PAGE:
July 2014

July 2014

July 2014
photo by Cheryl Brown
USPA #244108
Tommy Dellibac lands during the zone accuracy event while on his way to winning the open-class overall gold medal at the USPA National Championships of Canopy Piloting.

July 2014 | Volume 55, Number 7 | Issue 657 more »

Blue Skies or Gray

On iffy-weather days, you’ll see them sitting in folding chairs with icy beverages in hand exchanging knowing glances and wry smiles as much younger jumpers with untested immortality head to the plane. They’re the guys who say, as a thunderstorm advances, “It’s better to be on the ground wishing you were in the air than in the air wishing you were on the ground.” They’re the one’s who’ve been there, done that and lived to tell about it. And every summer, without fail, they set up their chairs right before the stormy weather moves in, and they pull their jumpsuits back on right after the danger has passed. more »

Relative Glide

Axis Flight Logo Skydive Arizona Logo

Brought to you by AXIS Flight School Instructor Niklas Daniel at Skydive Arizona in Eloy. Illustrations by Niklas Daniel. For more information visit axisflightschool.com. more »

Dirty Containers



Can I get my dirty container cleaned? more »

Grommet Damage

While performing a routine canopy inspection at a local rigging loft, a rigger found damage to the slider’s brass grommets that friction from the Technora lines of the canopy had caused. Although stainless steel grommets can show similar wear, grommets made of brass, such as this one, are softer and likely to wear more quickly. Metal rapide connector links, which connect risers to canopy lines, can also cause grommet damage when the slider comes down over the links on opening. Rigs that use this type of connection method should have bumpers installed over the links to prevent damage. more »

Dropped Cameras

Almost 14 years ago, I received a call from an angry man who had been working peacefully in his garden when “one of those surfboard things smacked into my yard 10 feet away from me!” As it turns out, a new skysurfer lost control in freefall and released his board, which proceeded to smack into the ground next to the unsuspecting gardener. The small parachute that was supposed to deploy if the jumper released the board had failed, and the board hit the ground with a pretty strong impact. more »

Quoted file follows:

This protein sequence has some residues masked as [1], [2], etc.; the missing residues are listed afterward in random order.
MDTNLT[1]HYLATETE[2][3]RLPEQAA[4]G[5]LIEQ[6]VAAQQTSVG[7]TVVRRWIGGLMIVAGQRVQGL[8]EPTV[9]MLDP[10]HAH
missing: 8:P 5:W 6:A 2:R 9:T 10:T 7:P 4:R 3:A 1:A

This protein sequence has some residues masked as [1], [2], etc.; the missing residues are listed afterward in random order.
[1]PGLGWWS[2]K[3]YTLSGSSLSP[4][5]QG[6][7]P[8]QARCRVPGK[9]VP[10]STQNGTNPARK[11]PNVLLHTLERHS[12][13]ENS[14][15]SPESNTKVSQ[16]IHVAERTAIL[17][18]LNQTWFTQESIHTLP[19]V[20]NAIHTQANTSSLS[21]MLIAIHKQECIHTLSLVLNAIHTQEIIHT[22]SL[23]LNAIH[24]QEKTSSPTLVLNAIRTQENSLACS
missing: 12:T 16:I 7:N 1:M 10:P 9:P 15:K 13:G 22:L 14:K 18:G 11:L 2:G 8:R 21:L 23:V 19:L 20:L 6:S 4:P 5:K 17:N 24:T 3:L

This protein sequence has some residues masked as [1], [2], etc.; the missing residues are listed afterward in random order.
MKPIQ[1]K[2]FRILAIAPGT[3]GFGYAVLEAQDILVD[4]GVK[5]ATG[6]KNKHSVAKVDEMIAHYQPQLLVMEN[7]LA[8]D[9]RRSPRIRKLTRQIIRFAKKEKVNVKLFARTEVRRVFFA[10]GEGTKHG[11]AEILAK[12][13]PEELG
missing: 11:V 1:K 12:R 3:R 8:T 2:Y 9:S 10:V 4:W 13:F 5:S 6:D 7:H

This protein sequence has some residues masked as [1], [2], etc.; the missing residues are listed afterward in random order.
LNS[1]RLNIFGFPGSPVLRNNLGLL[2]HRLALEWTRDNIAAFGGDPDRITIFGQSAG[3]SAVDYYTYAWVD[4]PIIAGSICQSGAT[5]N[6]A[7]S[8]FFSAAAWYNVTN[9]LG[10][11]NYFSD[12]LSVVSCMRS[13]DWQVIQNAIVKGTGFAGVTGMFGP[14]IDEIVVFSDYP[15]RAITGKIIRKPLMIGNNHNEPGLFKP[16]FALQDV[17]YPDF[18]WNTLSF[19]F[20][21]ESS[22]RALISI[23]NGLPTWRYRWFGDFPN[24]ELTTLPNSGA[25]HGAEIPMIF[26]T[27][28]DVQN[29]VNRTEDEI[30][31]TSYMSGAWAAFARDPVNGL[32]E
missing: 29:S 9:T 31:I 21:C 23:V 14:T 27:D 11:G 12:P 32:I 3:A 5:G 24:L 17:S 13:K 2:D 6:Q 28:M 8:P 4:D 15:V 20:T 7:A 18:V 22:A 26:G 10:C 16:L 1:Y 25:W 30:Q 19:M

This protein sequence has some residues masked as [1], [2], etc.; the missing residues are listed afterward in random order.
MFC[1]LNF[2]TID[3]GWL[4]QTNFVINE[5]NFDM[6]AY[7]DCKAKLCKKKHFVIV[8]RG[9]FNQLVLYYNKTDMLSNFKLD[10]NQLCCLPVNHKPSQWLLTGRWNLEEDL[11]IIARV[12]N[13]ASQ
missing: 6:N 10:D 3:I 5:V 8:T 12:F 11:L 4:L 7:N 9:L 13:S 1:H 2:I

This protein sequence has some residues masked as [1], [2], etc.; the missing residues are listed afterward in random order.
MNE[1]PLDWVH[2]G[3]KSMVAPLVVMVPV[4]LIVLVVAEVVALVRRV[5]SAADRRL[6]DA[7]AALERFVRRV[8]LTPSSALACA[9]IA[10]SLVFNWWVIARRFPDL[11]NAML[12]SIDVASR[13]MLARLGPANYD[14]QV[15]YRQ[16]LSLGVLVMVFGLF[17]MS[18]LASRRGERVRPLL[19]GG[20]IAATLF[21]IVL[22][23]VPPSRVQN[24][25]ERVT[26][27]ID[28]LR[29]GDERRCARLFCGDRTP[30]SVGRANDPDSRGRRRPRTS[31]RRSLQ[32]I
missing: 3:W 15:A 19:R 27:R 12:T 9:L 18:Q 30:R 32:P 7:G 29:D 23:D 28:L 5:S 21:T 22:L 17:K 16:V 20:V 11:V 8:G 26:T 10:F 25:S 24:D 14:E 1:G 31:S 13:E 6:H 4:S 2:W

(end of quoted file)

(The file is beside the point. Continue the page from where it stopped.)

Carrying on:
Procedure Versus Style

As an instructor, you’ve probably been there: The first-jump course students are still in the classroom, and it’s late afternoon already. “He loves to hear himself talk,” another instructor murmurs in your ear. “True,” you think sarcastically to yourself, “but at least he covers the information, unlike some people I know.” more »

Profile - Blake Robinson | D-15810

by Brian Giboney

PROFILE20147Like many in the 1990s, Blake Robinson started jumping after the release of the movie “Point Break.” In contrast to the rule-breaking, bank-robbing characters in the film, Robinson became a respected drop zone manager who runs Skydive San Diego in Jamul, California, by the book. Robinson is a USPA AFF and Static-Line Instructor, Tandem Instructor Examiner, Safety and Training Advisor and PRO-rating holder. In addition, he’s an FAA Private Pilot and Senior Parachute Rigger. He uses his myriad skills and knowledge to create the safest environment he can. more »

How Skydiving Changed My Life - Mike Horan


by Mike Horan | D-881 | Carrabelle, Florida

A short leave from the U.S. Marine Corps in mid-September 1964 had me traveling to East Moriches, New York, home of the Long Island Skydivers. That Sunday morning I wandered around the drop zone looking for a sign of activity. The day was cloudy, windy and starting to mist … no day for skydiving. I then noticed a young man crawling out of his bed—a red, white and blue canopy—in the hangar. I asked him if he was a jumper or a pilot, and he said, “Yeah, I suppose so. I need some food,” and we climbed into his car. He said his name was Jim. more »